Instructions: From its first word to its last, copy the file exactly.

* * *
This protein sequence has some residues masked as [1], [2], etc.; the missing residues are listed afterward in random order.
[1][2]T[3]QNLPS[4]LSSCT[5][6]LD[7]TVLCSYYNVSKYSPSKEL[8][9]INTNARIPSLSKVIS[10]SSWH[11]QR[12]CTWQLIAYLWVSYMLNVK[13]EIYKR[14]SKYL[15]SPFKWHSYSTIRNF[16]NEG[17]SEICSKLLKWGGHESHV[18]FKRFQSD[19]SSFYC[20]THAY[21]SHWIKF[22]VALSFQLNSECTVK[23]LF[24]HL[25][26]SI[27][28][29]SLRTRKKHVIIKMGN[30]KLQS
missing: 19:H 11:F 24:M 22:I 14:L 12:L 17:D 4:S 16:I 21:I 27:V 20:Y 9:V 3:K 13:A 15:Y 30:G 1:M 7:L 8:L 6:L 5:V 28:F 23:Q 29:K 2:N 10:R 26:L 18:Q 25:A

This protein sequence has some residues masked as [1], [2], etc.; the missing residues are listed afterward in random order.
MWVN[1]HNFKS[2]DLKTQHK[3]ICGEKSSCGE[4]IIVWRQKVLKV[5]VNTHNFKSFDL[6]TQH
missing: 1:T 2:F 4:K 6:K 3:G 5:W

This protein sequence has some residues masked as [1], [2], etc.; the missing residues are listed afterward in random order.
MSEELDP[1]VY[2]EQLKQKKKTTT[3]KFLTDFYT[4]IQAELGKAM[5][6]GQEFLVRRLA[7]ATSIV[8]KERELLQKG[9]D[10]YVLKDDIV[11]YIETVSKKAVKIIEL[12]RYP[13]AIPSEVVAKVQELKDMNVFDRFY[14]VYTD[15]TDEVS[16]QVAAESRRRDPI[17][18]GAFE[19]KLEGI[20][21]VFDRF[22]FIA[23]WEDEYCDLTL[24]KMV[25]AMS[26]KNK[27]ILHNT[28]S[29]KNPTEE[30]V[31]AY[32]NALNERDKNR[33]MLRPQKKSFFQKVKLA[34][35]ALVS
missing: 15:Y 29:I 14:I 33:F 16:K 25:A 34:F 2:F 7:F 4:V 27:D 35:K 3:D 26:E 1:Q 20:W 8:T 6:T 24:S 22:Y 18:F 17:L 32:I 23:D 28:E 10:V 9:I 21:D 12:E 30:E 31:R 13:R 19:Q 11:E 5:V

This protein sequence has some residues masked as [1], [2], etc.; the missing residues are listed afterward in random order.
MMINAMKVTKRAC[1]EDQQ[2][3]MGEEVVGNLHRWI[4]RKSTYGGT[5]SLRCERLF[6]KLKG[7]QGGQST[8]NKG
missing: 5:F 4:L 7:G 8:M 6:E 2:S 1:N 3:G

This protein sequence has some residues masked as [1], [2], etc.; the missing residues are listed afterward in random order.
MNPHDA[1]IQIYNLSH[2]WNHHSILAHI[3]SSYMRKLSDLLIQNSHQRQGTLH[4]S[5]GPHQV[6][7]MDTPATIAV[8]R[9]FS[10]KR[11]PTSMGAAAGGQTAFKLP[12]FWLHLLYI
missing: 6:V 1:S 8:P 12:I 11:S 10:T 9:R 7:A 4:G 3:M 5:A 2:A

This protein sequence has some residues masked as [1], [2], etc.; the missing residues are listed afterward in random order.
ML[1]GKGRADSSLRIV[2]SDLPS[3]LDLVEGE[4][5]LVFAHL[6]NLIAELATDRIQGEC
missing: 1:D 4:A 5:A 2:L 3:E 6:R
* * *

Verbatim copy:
This protein sequence has some residues masked as [1], [2], etc.; the missing residues are listed afterward in random order.
[1][2]T[3]QNLPS[4]LSSCT[5][6]LD[7]TVLCSYYNVSKYSPSKEL[8][9]INTNARIPSLSKVIS[10]SSWH[11]QR[12]CTWQLIAYLWVSYMLNVK[13]EIYKR[14]SKYL[15]SPFKWHSYSTIRNF[16]NEG[17]SEICSKLLKWGGHESHV[18]FKRFQSD[19]SSFYC[20]THAY[21]SHWIKF[22]VALSFQLNSECTVK[23]LF[24]HL[25][26]SI[27][28][29]SLRTRKKHVIIKMGN[30]KLQS
missing: 19:H 11:F 24:M 22:I 14:L 12:L 17:D 4:S 16:I 21:I 27:V 20:Y 9:V 3:K 13:A 15:Y 30:G 1:M 7:L 8:L 6:L 5:V 28:F 23:Q 29:K 2:N 10:R 26:L 18:Q 25:A

This protein sequence has some residues masked as [1], [2], etc.; the missing residues are listed afterward in random order.
MWVN[1]HNFKS[2]DLKTQHK[3]ICGEKSSCGE[4]IIVWRQKVLKV[5]VNTHNFKSFDL[6]TQH
missing: 1:T 2:F 4:K 6:K 3:G 5:W

This protein sequence has some residues masked as [1], [2], etc.; the missing residues are listed afterward in random order.
MSEELDP[1]VY[2]EQLKQKKKTTT[3]KFLTDFYT[4]IQAELGKAM[5][6]GQEFLVRRLA[7]ATSIV[8]KERELLQKG[9]D[10]YVLKDDIV[11]YIETVSKKAVKIIEL[12]RYP[13]AIPSEVVAKVQELKDMNVFDRFY[14]VYTD[15]TDEVS[16]QVAAESRRRDPI[17][18]GAFE[19]KLEGI[20][21]VFDRF[22]FIA[23]WEDEYCDLTL[24]KMV[25]AMS[26]KNK[27]ILHNT[28]S[29]KNPTEE[30]V[31]AY[32]NALNERDKNR[33]MLRPQKKSFFQKVKLA[34][35]ALVS
missing: 15:Y 29:I 14:I 33:F 16:K 25:A 34:F 2:F 7:F 4:V 27:D 35:K 3:D 26:E 1:Q 20:W 8:T 6:T 24:S 22:Y 18:F 17:L 32:I 23:D 28:E 10:V 9:I 21:D 12:E 30:E 31:R 13:R 19:Q 11:E 5:V

This protein sequence has some residues masked as [1], [2], etc.; the missing residues are listed afterward in random order.
MMINAMKVTKRAC[1]EDQQ[2][3]MGEEVVGNLHRWI[4]RKSTYGGT[5]SLRCERLF[6]KLKG[7]QGGQST[8]NKG
missing: 5:F 4:L 7:G 8:M 6:E 2:S 1:N 3:G

This protein sequence has some residues masked as [1], [2], etc.; the missing residues are listed afterward in random order.
MNPHDA[1]IQIYNLSH[2]WNHHSILAHI[3]SSYMRKLSDLLIQNSHQRQGTLH[4]S[5]GPHQV[6][7]MDTPATIAV[8]R[9]FS[10]KR[11]PTSMGAAAGGQTAFKLP[12]FWLHLLYI
missing: 6:V 1:S 8:P 12:I 11:S 10:T 9:R 7:A 4:G 3:M 5:A 2:A

This protein sequence has some residues masked as [1], [2], etc.; the missing residues are listed afterward in random order.
ML[1]GKGRADSSLRIV[2]SDLPS[3]LDLVEGE[4][5]LVFAHL[6]NLIAELATDRIQGEC
missing: 1:D 4:A 5:A 2:L 3:E 6:R